We’ve all suspected that folate is the golden child of MTHFR and methylation optimization however, new research has shown that it’s actually B2, (riboflavin) that plays a crucial role in how well our MTHFR enzyme works.
Nutrition and health info changes ALL.THE.TIME and that’s why we have to always be open-minded and able to pivot when new research presents itself.
If you have a SNP, (“mutation”) in your MTHFR enzyme this makes your MTHFR enzyme bind to B2 weakly and at low B2 concentrations MTHFR has poorer activity, (therefore, you have poor methylation). But what studies have shown is that at high enough B2 concentrations MTHFR activity is restored to normal.
Are we B2 deficient?
Likely. The best source of B2 is liver, and hands up how many people eat liver on a regular basis? I try to get pâté into my diet on the regular, and if I can get my hands-on organic liver I’ll throw it in a Bolognese, but it’s not the easiest thing to get into mine and my family’s diet regularly. The next best sources of B2 are heart and kidney, (not eaten much by many this day and age) followed by almonds, (but you have to eat a large amount to touch the sides – and on a daily basis). Red meat, cheese, eggs, salmon, mushrooms, seaweed, and sesame are also good sources but you have to eat lots of these to get enough B2 for healthy MTHFR activity.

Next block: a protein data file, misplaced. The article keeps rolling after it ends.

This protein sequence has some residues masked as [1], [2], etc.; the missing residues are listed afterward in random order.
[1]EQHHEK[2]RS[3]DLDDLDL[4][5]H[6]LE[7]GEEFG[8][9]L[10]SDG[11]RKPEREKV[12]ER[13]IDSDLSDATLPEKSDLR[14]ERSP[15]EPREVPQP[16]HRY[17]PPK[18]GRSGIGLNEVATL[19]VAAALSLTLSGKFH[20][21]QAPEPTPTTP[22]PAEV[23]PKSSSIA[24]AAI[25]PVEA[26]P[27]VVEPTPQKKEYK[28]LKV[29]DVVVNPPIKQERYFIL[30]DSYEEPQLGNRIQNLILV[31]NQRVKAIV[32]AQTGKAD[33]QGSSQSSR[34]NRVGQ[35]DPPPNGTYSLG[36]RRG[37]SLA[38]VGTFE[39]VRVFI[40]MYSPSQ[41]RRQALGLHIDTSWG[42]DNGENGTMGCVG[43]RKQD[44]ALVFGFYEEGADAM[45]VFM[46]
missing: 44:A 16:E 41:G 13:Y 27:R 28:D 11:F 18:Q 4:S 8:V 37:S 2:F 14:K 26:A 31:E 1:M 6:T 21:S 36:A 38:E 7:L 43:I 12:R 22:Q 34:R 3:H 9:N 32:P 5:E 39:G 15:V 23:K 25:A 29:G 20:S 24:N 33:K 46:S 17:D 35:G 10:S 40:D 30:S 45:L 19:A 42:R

Poor metabolic health also hurts your B2 status: things like hypothyroidism, HPA axis dysfunction, (aka “adrenal fatigue”), poor magnesium status, and insulin resistance.
So, low B2 intake + metabolic issues, (which are RIFE in our modern-day world) = low B2 status and hence low methylation activity.
It’s also important to note that endurance exercise, weight loss, high-fat diets, and sunlight exposure all increase your B2 requirement substantially.
Looking to support your methylation or just found out you have MTHFR? Don’t freak out! This isn’t a death sentence. Trust me. I can help. Click there to apply to work with me and we’ll chat.